Lenovo ThinkBook Plus Gen 5 Hybrid back
Image Credit (Trusted Reviews)

Elsewhere, the keyword was nice to type on and the large trackpad was responsive.

Specs and Performance

  • Separate chips power both parts of the device
  • Minimal interoperability between the Android and Windows side
  • Intel Arc GPU, Wi-FI 6E and a fingerprint sensor included

Due to the way the Lenovo ThinkBook Plus Gen 5 Hybrid has been designed, there’s a lot to discuss when it comes to specs. Both the computer and the tablet have separate chips, separate memory, separate storage and separate batteries. The display panel is the only thing they both share.

For the tablet, there’s a Qualcomm Snapdragon 8 Gen 1 running the show, with 12GB RAM, 256GB of storage and a 38Whr battery. That’s a fairly decent selection of specs for an Android tablet and during my short time with it felt smooth and quick.

The Windows half runs on an Intel Core Ultra 7 processor, 32GB RAM, 1TB of SSD and a 75Whr battery. Because all the computer components are housed in the keyboard, you can use it independently of the screen by plugging it into an external monitor. This would then give you both a tablet and a Windows PC that can be used at the same time. That seems like a niche use case, but I am sure it will appeal to someone.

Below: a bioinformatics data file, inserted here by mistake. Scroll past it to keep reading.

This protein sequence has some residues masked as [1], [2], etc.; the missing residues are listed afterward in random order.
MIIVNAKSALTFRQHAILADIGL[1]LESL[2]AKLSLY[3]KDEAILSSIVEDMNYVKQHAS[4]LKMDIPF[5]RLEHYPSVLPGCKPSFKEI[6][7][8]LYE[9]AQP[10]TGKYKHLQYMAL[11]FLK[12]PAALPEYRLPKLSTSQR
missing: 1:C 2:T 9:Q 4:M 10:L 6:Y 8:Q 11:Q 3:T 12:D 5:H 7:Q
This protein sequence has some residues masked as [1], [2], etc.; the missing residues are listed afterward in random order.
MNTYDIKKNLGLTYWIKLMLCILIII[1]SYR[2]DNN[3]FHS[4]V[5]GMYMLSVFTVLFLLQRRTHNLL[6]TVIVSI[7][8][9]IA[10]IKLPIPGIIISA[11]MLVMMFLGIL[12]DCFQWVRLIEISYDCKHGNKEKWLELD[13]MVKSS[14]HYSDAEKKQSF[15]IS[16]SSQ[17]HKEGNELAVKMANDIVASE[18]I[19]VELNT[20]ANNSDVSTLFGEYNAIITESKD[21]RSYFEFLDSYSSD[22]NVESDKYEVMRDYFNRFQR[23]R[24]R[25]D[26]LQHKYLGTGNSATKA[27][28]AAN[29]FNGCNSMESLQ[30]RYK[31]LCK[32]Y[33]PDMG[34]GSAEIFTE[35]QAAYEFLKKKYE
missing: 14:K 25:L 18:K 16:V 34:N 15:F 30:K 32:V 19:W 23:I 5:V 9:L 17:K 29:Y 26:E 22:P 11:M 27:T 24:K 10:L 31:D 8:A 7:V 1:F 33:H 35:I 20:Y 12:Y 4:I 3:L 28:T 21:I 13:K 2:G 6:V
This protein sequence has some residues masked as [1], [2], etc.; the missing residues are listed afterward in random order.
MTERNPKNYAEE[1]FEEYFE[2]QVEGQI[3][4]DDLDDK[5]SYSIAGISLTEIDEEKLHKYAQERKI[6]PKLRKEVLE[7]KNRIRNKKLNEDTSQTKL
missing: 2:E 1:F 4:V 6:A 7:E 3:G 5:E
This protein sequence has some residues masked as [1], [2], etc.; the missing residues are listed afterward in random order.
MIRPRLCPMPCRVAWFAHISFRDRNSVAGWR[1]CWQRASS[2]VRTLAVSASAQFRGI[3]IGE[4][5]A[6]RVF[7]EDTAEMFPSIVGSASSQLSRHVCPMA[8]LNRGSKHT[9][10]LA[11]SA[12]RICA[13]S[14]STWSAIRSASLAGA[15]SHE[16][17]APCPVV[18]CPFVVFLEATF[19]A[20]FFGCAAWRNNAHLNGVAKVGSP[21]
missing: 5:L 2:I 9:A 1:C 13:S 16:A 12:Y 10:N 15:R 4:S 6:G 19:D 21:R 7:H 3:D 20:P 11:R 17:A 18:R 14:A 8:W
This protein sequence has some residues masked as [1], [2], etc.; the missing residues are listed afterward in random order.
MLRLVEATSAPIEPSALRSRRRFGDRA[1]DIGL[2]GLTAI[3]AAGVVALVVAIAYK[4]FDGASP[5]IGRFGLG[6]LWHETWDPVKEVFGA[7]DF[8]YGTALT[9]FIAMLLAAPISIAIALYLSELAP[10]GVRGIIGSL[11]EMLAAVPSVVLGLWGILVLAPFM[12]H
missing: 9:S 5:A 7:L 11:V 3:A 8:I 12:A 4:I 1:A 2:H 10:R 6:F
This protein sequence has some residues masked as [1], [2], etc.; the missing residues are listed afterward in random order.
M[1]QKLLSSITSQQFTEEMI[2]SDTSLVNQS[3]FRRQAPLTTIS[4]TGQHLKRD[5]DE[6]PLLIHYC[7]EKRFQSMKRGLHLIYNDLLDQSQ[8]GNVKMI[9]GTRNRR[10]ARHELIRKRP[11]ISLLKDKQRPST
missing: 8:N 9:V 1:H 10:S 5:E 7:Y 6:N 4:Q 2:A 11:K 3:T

Lenovo ThinkBook Plus Gen 5 Hybrid screen
Image Credit (Trusted Reviews)

One of the biggest questions I had before my hands-on demo was about the software. With the Surface Book, you could pop the tablet screen off and still have access to all the same files and apps. That’s not the case here as the two parts are very separate. Lenovo reps did tell me there was a folder files could be placed in that would then be synced with both parts of the devices, but if you have a video playing in laptop mode you couldn’t keep it playing and pop the screen off. You can switch between Windows and Android with the screen attached, just not the other way around.

I think this could make this a confusing device to use, unless you have the Windows part reserved for work and the tablet for entertainment, It doesn’t seem like they are built to be used together.

Early Verdict

The Lenovo ThinkBook Plus Gen 5 Hybrid makes a good first impression and there has been a lot of thought put into the design. The tablet portion pops off easily, the display is great and both parts of powerful. Yet, unless you want to save space in a bag I can’t see why you wouldn’t just buy a laptop and separate tablet and have a better overall experience.

Lenovo is missing a trick by not having the two parts work closer together and allowing you to easily move things between the two operating systems. At least it solves the problem of hybrid 2-in-1 machines having to use Microsoft’s poor Windows tablet offering.

Full Specs

Screen Size
Storage Capacity
Front Camera
Operating System
Release Date
Refresh Rate
Display Technology
Touch Screen
A 'hands on review' is our first impression of a product only - it is not a full test and verdict. Our writer must have spent some time with the product to describe an early sense of what it's like to use. We call these 'hands on reviews' to make them visible in search. However these are always unscored and don't give recommendations. Read more about our reviews policy.